Unreal Engine is also a game engine and is a alternative option for those interested in cross-platform, full-featured game development. Like Unity, Unreal offers easy support for Android and is actually graphically superior along with being open source. That said Unity has slightly better built-in support for mobile and 2D creations, and is the preferred option for most mobile game devs. Which one you ultimately decide to go with is your call and as they are both free, there’s no reason you can’t give them both a shot. Start here if you want to learn how to write a 3D game for Android using Unreal Engine.
GameMaker: Studio is another tool for game developers, this time for 2D games. This is a little easier than using Unity or Unreal 4 and enables you to create apps with effectively zero code. If you do want to add a little more customization though, then you can get to grips with the very beginner-friendly GML or ‘GameMaker Language’.
However, what you get in ease-of-use, you lose to some extent in power and functionality. It’s also worth noting that GameMaker isn’t free, although there is a free trial available for those that want to give it a shot. Check out our GameMaker: Studio tutorial for beginners for more information.
B4A (Basic for Android) is a lesser known Android development tool from Anywhere Software, focused on “rapid development”. As the name suggests, this is an IDE and interpreter that allows developers to create apps using the BASIC programming language. For those that aren’t familiar with BASIC, it’s essentially a much simpler, procedural programming language that reads closer to regular English. Despite essentially being a one-man project, B4A manages to pack in a lot of useful advanced features; including wireless debugging over Bluetooth, a visual editor for adding and arranging views and more. It’s not free, but the license is highly affordable.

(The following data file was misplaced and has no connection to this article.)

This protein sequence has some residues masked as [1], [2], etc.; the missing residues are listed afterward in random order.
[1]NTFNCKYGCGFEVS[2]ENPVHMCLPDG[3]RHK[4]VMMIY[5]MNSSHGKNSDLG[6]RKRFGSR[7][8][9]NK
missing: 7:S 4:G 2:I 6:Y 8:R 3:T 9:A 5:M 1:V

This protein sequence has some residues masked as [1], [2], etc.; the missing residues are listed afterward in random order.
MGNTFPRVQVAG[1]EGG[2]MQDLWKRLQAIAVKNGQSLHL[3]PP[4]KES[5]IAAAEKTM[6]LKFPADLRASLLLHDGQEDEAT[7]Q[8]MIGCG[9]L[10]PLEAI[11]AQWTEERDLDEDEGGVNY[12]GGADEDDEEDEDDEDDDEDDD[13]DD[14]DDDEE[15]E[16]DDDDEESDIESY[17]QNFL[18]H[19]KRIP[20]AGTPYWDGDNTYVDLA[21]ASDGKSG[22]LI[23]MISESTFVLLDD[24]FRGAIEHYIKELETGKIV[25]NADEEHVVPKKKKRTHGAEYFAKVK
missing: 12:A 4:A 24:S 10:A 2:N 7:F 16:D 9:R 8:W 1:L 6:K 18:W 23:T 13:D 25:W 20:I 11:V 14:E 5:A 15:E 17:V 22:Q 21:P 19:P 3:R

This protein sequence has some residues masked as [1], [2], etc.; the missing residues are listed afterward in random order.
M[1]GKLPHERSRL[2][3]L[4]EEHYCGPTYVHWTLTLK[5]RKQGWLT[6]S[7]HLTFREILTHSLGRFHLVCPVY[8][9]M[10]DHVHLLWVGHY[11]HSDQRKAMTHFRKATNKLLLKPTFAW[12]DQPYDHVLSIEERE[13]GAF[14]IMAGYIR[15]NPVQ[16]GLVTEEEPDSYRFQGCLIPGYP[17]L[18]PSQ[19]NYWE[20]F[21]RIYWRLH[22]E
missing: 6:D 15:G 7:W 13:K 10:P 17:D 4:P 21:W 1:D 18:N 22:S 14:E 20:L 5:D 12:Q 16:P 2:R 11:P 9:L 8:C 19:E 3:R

If you are interested, then check out our full introduction to Basic4Android.
Tools that come with Android Studio
The AVD Manager tool is bundled with Android Studio. AVD stands for ‘Android Virtual Device’, so essentially this is an emulator for running Android applications on your PC. This is useful because it means that you can test your apps quickly without having to constantly install them on physical devices. More importantly, the AVD Manager allows you to create lots of different emulators with different screen sizes, specifications and versions of Android. This means you can see what your creation will look like on any given device and thereby ensure support across the most popular gadgets. Performance is getting better all the time, especially with the fast virt mode, which runs an Intel version of Android on your PC and removes the need for instruction level emulation.
Android Device Monitor
Another built-in Android development tool, the Android Device Monitor allows you to monitor your device or virtual device during runtime and get access to information such as how many processes are running on what thread, network stats, the LogCat and more. It’s great for testing the performance of your apps and seeing what’s going on under the.
Android Debug Bridge